- The flaps of tissue (valve leaflets) that open and close to regulate the flow of blood in one direction are sewn onto a balloon-expandable stainless steel frame.
- During the procedure, the valve is crimped down to the approximate diameter of a pencil and then delivered into the body via a transfemoral delivery system.
- The delivery system is designed to allow for controlled placement, to minimize impact to surrounding structures within the heart.
- Once in place, the Edwards SAPIEN Transcatheter Heart Valve will function function like a normal, healthy valve with proper blood flow.
In November of 2011, the U.S. Food and Drug Administration (FDA) approved the Edwards SAPIEN Transcatheter Heart Valve for the treatment of patients with severe symptomatic native aortic valve stenosis who have been determined by a cardiac surgeon to be inoperable for open aortic valve replacement, and in whom existing co-morbidities would not preclude the expected benefit from correction of the aortic stenosis. The Edwards SAPIEN Valve is the first transcatheter aortic valve replacement (TAVR) therapy approved for use in the U.S., and select hospitals are now performing the procedure on qualified patients.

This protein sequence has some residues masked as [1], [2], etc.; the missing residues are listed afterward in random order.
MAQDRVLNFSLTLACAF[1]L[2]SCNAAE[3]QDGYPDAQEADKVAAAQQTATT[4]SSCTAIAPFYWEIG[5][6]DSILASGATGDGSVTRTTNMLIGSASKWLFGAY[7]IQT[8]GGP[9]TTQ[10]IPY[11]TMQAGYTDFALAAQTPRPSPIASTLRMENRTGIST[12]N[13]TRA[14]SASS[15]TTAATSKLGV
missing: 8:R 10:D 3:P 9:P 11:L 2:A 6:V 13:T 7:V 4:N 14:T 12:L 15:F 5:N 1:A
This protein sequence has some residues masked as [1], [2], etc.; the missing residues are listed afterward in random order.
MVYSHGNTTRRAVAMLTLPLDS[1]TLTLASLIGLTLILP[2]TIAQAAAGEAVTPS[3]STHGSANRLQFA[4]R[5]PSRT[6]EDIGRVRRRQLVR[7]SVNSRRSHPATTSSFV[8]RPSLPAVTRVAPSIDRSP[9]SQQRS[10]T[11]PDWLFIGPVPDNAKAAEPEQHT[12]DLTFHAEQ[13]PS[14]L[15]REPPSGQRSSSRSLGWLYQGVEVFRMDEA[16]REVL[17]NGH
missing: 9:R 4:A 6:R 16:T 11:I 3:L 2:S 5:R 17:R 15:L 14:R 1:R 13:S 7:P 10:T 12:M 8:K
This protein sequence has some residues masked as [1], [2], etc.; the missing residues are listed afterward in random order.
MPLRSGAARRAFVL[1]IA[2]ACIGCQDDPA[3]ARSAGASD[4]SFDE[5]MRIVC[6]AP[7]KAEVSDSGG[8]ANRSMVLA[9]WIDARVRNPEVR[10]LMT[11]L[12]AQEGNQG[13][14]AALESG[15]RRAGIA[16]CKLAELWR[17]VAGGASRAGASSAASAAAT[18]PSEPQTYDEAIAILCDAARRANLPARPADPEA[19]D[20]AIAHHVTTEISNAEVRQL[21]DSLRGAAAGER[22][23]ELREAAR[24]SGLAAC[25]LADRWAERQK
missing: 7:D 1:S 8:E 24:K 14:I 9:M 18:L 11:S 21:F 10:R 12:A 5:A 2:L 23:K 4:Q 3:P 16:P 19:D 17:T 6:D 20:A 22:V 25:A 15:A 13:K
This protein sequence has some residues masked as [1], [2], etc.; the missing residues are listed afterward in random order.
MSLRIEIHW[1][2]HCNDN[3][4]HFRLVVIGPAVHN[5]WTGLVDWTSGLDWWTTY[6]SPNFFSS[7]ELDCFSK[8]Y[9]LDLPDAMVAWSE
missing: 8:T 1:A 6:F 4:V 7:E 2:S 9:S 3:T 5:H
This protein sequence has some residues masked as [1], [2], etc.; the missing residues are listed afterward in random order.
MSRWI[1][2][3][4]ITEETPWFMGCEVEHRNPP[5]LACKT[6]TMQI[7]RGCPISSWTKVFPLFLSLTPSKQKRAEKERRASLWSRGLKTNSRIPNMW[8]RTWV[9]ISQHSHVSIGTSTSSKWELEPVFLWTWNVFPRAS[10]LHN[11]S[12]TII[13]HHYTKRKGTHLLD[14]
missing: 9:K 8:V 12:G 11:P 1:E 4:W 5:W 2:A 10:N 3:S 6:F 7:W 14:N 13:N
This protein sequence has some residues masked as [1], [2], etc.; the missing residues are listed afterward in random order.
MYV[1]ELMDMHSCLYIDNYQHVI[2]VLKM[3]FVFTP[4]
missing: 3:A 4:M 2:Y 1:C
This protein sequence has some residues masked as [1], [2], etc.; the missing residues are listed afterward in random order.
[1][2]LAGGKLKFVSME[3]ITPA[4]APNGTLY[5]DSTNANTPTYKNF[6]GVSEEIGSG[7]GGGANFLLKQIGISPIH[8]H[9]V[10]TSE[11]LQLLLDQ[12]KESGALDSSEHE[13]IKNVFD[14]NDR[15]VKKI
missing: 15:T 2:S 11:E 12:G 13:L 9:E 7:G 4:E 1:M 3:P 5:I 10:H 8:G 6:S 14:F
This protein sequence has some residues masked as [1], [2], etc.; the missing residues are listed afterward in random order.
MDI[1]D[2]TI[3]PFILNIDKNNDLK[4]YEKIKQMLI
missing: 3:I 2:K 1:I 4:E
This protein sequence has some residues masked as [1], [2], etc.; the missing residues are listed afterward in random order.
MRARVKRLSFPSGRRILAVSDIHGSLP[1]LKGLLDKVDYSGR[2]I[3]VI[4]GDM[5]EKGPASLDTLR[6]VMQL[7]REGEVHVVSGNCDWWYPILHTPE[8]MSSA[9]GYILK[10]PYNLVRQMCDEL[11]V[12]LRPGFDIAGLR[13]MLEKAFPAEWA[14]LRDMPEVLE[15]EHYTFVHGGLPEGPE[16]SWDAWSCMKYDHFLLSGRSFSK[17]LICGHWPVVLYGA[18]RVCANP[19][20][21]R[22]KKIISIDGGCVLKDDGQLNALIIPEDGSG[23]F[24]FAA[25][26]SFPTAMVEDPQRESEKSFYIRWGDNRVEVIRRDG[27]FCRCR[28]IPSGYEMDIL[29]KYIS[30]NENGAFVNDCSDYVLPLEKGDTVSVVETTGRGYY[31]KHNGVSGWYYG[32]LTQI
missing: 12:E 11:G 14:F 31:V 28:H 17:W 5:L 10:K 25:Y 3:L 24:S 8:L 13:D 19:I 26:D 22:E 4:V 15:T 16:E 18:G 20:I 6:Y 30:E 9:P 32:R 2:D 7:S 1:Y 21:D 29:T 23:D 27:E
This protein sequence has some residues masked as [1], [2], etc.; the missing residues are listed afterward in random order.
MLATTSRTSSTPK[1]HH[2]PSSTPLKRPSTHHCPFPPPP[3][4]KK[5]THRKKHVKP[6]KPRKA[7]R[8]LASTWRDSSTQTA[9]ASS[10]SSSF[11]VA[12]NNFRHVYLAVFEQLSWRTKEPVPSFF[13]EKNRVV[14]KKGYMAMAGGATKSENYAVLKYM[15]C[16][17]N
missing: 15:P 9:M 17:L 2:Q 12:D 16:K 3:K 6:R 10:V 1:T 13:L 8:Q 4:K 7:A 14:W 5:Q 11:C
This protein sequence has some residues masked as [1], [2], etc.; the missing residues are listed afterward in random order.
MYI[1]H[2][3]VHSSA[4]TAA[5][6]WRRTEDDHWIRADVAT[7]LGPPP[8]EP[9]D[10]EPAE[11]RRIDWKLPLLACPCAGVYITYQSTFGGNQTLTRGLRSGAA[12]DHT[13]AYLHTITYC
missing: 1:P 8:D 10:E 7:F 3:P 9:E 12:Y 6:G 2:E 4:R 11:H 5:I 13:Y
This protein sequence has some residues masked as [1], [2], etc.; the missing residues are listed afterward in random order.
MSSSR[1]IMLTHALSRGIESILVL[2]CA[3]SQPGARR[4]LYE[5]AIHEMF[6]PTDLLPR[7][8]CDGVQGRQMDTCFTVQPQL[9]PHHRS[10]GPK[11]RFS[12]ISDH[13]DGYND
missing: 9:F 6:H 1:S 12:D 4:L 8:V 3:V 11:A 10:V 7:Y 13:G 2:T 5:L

This transcatheter procedure enables the placement of a collapsible aortic heart valve into the body via the catheter-based RetroFlex 3 transfemoral delivery system, which allows the Edwards SAPIEN valve to be inserted via the femoral artery in the groin. The valve is designed to replace a patient’s diseased native aortic valve without traditional open-heart surgery and while the heart continues to beat – therby the need for cardiopulm bypass is not required.